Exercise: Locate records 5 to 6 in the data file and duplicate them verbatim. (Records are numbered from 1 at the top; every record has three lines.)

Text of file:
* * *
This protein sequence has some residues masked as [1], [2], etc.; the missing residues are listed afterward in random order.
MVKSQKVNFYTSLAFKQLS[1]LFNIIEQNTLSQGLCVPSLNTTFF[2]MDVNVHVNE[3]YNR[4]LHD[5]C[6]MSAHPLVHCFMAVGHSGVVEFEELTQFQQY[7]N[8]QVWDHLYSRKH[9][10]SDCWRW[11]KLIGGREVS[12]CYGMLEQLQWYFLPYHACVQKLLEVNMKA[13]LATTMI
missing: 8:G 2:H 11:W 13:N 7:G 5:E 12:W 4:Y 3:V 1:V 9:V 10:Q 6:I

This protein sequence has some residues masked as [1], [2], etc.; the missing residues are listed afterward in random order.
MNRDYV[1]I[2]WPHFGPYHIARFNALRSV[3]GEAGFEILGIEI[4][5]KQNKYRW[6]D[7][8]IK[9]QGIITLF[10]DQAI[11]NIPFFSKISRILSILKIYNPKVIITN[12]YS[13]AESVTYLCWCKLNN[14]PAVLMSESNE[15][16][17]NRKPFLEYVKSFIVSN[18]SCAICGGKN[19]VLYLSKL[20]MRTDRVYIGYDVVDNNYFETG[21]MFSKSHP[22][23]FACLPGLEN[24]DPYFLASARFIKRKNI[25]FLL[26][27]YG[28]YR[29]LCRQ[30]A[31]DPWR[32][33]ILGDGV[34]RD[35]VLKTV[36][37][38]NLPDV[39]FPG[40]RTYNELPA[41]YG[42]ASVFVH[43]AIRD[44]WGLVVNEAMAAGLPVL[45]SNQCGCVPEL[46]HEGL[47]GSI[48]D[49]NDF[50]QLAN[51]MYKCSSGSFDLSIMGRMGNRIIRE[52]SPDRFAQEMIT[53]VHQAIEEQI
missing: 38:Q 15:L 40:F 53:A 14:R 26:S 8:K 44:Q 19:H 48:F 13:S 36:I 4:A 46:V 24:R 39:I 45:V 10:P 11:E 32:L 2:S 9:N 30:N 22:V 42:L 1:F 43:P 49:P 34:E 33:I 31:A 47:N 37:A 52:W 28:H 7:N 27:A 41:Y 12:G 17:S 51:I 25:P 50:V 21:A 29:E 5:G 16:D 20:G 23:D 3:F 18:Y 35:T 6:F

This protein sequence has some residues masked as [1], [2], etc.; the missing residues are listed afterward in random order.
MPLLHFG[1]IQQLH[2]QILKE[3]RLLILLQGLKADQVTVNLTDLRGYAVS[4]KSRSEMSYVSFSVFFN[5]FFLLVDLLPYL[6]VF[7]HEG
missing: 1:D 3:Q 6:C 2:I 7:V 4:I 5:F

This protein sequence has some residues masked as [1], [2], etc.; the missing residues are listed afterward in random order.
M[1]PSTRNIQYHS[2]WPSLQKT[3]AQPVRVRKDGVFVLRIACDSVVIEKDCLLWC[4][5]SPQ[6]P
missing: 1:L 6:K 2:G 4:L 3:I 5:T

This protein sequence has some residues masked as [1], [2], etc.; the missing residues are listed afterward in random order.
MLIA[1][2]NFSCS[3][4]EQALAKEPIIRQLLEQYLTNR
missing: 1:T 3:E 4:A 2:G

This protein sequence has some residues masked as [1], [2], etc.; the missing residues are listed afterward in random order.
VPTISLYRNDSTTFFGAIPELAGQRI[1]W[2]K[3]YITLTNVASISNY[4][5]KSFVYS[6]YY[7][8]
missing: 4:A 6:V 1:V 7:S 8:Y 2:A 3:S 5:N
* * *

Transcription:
This protein sequence has some residues masked as [1], [2], etc.; the missing residues are listed afterward in random order.
MLIA[1][2]NFSCS[3][4]EQALAKEPIIRQLLEQYLTNR
missing: 1:T 3:E 4:A 2:G

This protein sequence has some residues masked as [1], [2], etc.; the missing residues are listed afterward in random order.
VPTISLYRNDSTTFFGAIPELAGQRI[1]W[2]K[3]YITLTNVASISNY[4][5]KSFVYS[6]YY[7][8]
missing: 4:A 6:V 1:V 7:S 8:Y 2:A 3:S 5:N